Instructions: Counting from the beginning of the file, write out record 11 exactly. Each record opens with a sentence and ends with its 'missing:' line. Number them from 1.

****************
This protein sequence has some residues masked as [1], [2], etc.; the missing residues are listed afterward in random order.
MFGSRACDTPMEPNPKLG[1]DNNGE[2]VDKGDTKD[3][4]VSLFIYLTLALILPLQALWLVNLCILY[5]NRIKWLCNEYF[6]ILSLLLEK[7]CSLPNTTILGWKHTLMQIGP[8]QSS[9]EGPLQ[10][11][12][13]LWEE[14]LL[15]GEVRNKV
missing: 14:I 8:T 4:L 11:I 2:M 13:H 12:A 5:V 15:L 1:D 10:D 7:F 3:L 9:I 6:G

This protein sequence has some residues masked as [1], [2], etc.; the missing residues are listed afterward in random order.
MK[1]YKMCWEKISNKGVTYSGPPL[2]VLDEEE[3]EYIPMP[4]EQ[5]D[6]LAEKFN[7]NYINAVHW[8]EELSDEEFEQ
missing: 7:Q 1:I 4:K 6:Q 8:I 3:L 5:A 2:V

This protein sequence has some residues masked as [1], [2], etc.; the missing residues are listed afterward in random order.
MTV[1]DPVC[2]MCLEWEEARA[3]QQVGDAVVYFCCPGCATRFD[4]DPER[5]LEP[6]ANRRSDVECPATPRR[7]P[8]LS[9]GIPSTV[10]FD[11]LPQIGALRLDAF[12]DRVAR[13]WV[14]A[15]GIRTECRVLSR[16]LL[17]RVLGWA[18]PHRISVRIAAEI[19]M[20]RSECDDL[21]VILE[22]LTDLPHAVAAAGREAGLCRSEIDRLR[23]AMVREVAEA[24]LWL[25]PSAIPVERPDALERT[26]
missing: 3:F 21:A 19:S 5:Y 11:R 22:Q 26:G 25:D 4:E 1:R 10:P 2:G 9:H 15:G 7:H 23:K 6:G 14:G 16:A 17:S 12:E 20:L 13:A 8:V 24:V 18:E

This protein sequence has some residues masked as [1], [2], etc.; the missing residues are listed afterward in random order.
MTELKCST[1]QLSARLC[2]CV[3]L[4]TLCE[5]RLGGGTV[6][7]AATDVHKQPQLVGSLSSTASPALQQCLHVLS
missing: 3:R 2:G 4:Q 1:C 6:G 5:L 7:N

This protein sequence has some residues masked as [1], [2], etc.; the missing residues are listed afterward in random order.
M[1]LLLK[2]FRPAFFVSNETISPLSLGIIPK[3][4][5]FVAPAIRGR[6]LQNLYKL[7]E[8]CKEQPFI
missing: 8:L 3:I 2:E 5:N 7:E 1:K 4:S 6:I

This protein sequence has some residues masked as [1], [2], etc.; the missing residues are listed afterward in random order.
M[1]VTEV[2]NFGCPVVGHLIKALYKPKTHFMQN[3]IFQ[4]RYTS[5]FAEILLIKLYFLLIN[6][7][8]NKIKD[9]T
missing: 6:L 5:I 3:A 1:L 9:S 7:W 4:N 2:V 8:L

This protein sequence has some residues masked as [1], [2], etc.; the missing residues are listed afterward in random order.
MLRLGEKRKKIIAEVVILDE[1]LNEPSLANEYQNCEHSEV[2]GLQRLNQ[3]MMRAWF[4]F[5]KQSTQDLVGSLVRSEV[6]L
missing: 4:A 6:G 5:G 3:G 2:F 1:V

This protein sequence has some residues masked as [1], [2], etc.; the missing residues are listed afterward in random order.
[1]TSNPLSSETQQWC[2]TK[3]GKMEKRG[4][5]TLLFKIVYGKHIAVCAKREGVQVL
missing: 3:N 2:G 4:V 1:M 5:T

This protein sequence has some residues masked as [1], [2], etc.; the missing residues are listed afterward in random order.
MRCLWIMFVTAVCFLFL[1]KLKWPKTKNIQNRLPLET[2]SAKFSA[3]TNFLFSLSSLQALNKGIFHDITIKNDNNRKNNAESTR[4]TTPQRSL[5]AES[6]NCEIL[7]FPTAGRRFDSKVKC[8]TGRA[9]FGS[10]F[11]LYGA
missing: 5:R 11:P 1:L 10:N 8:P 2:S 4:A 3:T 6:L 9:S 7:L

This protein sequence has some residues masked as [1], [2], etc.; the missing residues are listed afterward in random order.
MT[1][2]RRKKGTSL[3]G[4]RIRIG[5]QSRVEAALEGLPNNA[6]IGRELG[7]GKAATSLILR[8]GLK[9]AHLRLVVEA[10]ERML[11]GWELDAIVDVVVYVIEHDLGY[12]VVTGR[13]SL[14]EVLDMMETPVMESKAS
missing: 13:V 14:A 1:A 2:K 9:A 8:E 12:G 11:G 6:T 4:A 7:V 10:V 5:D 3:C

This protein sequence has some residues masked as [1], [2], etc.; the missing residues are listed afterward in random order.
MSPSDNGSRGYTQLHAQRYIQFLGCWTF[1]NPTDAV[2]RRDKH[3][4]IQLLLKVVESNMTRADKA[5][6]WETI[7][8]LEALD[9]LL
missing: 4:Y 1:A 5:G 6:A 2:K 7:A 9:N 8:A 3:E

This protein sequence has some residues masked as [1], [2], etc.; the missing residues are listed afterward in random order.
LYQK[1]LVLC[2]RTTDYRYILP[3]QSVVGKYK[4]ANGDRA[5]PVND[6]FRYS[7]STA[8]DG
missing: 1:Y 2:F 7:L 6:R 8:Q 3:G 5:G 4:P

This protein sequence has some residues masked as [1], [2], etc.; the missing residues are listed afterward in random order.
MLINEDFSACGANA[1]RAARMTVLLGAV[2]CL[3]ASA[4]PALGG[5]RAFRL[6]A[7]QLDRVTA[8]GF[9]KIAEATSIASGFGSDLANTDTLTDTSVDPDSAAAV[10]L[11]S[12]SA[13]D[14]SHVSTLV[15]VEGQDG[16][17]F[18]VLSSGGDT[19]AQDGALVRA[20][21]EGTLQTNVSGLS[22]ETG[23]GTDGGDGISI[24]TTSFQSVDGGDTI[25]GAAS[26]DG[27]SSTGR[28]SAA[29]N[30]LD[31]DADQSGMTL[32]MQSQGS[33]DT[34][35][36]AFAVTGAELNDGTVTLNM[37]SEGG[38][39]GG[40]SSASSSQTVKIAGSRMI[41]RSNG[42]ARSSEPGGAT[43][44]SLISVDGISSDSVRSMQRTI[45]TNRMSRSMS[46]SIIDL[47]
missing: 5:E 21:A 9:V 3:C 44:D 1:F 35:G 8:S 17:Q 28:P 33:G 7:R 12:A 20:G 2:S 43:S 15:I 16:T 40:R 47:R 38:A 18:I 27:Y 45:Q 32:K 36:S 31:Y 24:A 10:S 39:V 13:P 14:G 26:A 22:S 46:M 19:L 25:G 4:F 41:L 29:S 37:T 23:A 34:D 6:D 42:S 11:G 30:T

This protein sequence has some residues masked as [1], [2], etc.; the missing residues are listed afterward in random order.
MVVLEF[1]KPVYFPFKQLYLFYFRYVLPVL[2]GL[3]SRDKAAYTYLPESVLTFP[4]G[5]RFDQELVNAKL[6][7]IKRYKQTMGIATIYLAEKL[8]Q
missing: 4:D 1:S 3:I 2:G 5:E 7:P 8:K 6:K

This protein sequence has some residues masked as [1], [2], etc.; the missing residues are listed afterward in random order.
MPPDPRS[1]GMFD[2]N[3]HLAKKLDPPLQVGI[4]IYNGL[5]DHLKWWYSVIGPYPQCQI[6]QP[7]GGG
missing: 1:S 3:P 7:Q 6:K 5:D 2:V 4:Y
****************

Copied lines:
This protein sequence has some residues masked as [1], [2], etc.; the missing residues are listed afterward in random order.
MSPSDNGSRGYTQLHAQRYIQFLGCWTF[1]NPTDAV[2]RRDKH[3][4]IQLLLKVVESNMTRADKA[5][6]WETI[7][8]LEALD[9]LL
missing: 4:Y 1:A 5:G 6:A 2:K 7:A 9:N 8:A 3:E